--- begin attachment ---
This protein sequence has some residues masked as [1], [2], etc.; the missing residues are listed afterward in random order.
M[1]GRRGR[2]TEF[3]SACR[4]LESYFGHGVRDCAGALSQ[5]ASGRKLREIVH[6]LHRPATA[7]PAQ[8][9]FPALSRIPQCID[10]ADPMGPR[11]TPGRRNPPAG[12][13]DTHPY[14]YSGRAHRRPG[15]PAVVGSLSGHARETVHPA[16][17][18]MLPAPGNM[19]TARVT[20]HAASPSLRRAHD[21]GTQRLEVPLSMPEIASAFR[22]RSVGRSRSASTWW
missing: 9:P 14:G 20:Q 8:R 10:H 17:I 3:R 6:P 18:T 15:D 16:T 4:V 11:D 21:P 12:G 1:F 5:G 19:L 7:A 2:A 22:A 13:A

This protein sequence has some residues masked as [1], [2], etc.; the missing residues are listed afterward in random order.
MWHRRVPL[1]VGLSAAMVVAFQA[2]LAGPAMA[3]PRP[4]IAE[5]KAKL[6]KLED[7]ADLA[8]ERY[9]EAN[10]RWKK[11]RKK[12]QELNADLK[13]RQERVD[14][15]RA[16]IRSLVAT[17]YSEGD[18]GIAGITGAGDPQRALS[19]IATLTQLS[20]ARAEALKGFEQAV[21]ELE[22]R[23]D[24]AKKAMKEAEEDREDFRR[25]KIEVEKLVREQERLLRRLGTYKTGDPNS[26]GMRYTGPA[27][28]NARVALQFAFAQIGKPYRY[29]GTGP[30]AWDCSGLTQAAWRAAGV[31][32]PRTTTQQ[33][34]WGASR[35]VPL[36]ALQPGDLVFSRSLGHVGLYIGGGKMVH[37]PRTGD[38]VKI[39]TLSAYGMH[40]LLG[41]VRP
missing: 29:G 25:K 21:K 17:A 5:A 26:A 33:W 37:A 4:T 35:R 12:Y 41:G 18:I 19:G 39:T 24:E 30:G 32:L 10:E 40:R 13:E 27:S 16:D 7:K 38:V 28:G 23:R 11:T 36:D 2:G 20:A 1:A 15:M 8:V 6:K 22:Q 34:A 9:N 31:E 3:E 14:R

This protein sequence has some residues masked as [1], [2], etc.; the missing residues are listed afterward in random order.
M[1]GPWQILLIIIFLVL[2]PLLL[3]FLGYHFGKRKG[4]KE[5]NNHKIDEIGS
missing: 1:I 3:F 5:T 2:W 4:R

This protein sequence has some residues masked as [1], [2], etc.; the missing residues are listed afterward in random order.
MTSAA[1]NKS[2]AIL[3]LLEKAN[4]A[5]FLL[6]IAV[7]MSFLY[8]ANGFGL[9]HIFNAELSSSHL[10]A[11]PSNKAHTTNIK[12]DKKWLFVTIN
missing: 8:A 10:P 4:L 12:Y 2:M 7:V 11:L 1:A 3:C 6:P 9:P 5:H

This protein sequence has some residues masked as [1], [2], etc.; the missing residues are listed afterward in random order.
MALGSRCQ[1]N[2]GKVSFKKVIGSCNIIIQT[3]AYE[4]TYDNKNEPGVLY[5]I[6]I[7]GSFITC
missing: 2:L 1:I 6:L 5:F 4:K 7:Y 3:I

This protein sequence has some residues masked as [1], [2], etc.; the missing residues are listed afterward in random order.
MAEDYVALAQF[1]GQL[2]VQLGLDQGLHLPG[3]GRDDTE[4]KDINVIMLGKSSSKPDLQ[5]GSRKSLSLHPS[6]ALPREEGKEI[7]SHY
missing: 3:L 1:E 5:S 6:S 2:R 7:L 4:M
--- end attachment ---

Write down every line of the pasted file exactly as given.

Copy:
This protein sequence has some residues masked as [1], [2], etc.; the missing residues are listed afterward in random order.
M[1]GRRGR[2]TEF[3]SACR[4]LESYFGHGVRDCAGALSQ[5]ASGRKLREIVH[6]LHRPATA[7]PAQ[8][9]FPALSRIPQCID[10]ADPMGPR[11]TPGRRNPPAG[12][13]DTHPY[14]YSGRAHRRPG[15]PAVVGSLSGHARETVHPA[16][17][18]MLPAPGNM[19]TARVT[20]HAASPSLRRAHD[21]GTQRLEVPLSMPEIASAFR[22]RSVGRSRSASTWW
missing: 9:P 14:G 20:Q 8:R 10:H 17:I 3:R 6:P 18:T 15:D 16:T 4:V 11:D 21:P 12:G 1:F 5:G 19:L 7:A 2:A 22:A 13:A

This protein sequence has some residues masked as [1], [2], etc.; the missing residues are listed afterward in random order.
MWHRRVPL[1]VGLSAAMVVAFQA[2]LAGPAMA[3]PRP[4]IAE[5]KAKL[6]KLED[7]ADLA[8]ERY[9]EAN[10]RWKK[11]RKK[12]QELNADLK[13]RQERVD[14][15]RA[16]IRSLVAT[17]YSEGD[18]GIAGITGAGDPQRALS[19]IATLTQLS[20]ARAEALKGFEQAV[21]ELE[22]R[23]D[24]AKKAMKEAEEDREDFRR[25]KIEVEKLVREQERLLRRLGTYKTGDPNS[26]GMRYTGPA[27][28]NARVALQFAFAQIGKPYRY[29]GTGP[30]AWDCSGLTQAAWRAAGV[31][32]PRTTTQQ[33][34]WGASR[35]VPL[36]ALQPGDLVFSRSLGHVGLYIGGGKMVH[37]PRTGD[38]VKI[39]TLSAYGMH[40]LLG[41]VRP
missing: 29:G 25:K 21:K 17:A 5:A 26:A 33:W 37:A 4:T 35:R 12:Y 41:G 18:I 19:G 39:T 24:E 30:G 32:L 10:E 40:R 13:E 27:S 16:D 7:K 38:V 28:G 23:R 11:T 36:D 2:G 20:A 1:A 15:M 8:V 6:K 22:Q 34:A 9:N 31:E 3:E 14:R

This protein sequence has some residues masked as [1], [2], etc.; the missing residues are listed afterward in random order.
M[1]GPWQILLIIIFLVL[2]PLLL[3]FLGYHFGKRKG[4]KE[5]NNHKIDEIGS
missing: 1:I 3:F 5:T 2:W 4:R

This protein sequence has some residues masked as [1], [2], etc.; the missing residues are listed afterward in random order.
MTSAA[1]NKS[2]AIL[3]LLEKAN[4]A[5]FLL[6]IAV[7]MSFLY[8]ANGFGL[9]HIFNAELSSSHL[10]A[11]PSNKAHTTNIK[12]DKKWLFVTIN
missing: 8:A 10:P 4:L 12:Y 2:M 7:V 11:L 1:A 3:C 6:P 9:P 5:H

This protein sequence has some residues masked as [1], [2], etc.; the missing residues are listed afterward in random order.
MALGSRCQ[1]N[2]GKVSFKKVIGSCNIIIQT[3]AYE[4]TYDNKNEPGVLY[5]I[6]I[7]GSFITC
missing: 2:L 1:I 6:L 5:F 4:K 7:Y 3:I

This protein sequence has some residues masked as [1], [2], etc.; the missing residues are listed afterward in random order.
MAEDYVALAQF[1]GQL[2]VQLGLDQGLHLPG[3]GRDDTE[4]KDINVIMLGKSSSKPDLQ[5]GSRKSLSLHPS[6]ALPREEGKEI[7]SHY
missing: 3:L 1:E 5:S 6:S 2:R 7:L 4:M